At the end of March, myself and some of the other Marine and Natural History photography students from Falmouth Uni took a trip to Iceland. It was one of the best trips of my life.
We flew with Icelandair (who I thought were a brilliant airline with charging sockets and film screens available even though it was a pretty short flight) and landed in Keyflavik airport at about 4.30pm UK time. Iceland are an hour behind.
As we landed quite late into the afternoon we got the coach straight to the hotel, unpacked and had the evening to do what we liked. The hotel we stayed at was 22 Hill Hotel, a perfectly adequate hotel with very comfy beds so it made our stay enjoyable.
A group of us headed out into Reykjavik to explore what the city had to offer and to get some dinner. One thing I will never get over is the pricing in Iceland. I had a pizza and a coke and it came to the equivalent of £19! Iceland’s currency is Krona and most things are priced in the thousands so trying to work out how much things were in British pounds was pretty confusing!
So the second day of the trip, but our first full day in Iceland was extremely jam packed. We woke up to snow which was a lovely sight as I haven’t seen snow in a couple of years. Unlike the UK where if it snows everything pretty much stops, Iceland just carries on with life. Winter tyres are mandatory from November until April in Iceland so driving on roads with snow and ice on isn’t as problematic as it would be in places such as the UK. Anyway, back to the trip, we were taken on a Golden Circle tour around the south west of Iceland.
The first stop was Thingvellir National Park. A very interesting and beautiful place where you can be stood in between the American and Eurasian plate. Due to the snow i think it made it extra special.
The next stop was the Geysers. For those of you who don’t know what that is, it’s a geothermal field with a history dating back around a thousand years. The main attraction at the Geyser Site is the lively Strokkur which sends water 30 meters up into the air every few minutes.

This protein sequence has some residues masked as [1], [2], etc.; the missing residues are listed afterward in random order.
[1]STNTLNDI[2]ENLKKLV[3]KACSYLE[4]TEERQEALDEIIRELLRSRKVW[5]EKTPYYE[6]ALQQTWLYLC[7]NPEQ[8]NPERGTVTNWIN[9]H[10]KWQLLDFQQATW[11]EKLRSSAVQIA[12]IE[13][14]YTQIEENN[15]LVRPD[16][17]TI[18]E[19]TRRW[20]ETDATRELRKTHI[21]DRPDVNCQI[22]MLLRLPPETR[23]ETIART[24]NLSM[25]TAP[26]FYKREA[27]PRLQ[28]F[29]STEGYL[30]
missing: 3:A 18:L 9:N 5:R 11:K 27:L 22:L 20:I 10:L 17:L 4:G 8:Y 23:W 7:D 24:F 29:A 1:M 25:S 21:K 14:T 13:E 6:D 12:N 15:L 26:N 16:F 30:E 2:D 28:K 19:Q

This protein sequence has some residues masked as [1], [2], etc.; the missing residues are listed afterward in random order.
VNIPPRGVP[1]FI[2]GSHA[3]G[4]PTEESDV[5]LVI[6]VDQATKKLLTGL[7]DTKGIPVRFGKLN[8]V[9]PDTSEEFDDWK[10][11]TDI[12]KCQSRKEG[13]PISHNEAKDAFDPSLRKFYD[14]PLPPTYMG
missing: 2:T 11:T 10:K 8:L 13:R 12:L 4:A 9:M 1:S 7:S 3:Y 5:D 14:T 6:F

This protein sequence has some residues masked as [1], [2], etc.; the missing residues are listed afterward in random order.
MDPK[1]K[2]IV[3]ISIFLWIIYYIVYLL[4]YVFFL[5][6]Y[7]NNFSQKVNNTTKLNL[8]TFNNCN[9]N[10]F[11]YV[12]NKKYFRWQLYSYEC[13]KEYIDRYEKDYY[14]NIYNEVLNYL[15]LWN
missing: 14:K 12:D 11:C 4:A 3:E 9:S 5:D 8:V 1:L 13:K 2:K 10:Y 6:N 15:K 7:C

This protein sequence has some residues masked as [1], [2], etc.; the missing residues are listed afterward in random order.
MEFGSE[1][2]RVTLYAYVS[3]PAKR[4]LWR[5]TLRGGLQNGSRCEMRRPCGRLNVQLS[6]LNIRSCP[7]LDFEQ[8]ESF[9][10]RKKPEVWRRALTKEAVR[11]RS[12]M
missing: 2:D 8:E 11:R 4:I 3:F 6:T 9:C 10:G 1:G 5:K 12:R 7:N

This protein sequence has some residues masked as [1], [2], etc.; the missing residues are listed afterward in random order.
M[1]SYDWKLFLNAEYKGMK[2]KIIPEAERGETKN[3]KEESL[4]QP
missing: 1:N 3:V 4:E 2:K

It was interesting to see, especially when you focused right into where the water shot up, as just before it happened you could see a huge bubble seem to merge from the ground and then the water shoot out.
As it is a very cold place to visit, they luckily had a big gift shop and restaurant where you could go and warm up. Expensive was an understatement for things in the shop but that was to be expected.
The third stop on the Golden Circle tour was Gullfoss Waterfall located in the canyon of the Hvítá river.
It was absolutely freezing, I don’t think i’ve ever been that cold in my life. I could barely move my fingers so trying to control a camera was hard.
Unfortunately it was quite overcast and the path to get closer to the waterfall was shut however we still had amazing views.
The Golden Circle tour was over and so we hopped on the coach and headed back towards Reykjavik.
On the way back we came across some Icelandic Horses which were gorgeous.
We were also lucky enough to stop on a road that was the perfect location so we got some great shots of the mountains in the distance.
These two photos I am really happy with. When I look back at them I feel so lucky to have been able to see this view and be there.
Day 3 has to be one of the best days of my life. I got to experience 2 things, a lot of people would dream to do and see.
The morning we were free to do what we wanted to so two friends and I decided to go and explore more of a Reykjavik. Not far from the hotel was the coast.
One famous landmark we came across was the Sun Voyager, created by Jón Gunnar Árnason. It is a dreamboat, an ‘ode to the sun’.
As you can see, the surrounding snow covered mountains are visible in the distance. It was quite a surreal experience as right behind us were tall building towers and the hustle and bustle of Reyjkavik whilst you faced forwards and had the calmness of the mountains and the sea in front of you.
We continued down the path along the coastline towards the concert hall. This is a stunning piece of architecture that I don’t think even pictures could do justice. It’s just as magnificent inside as well.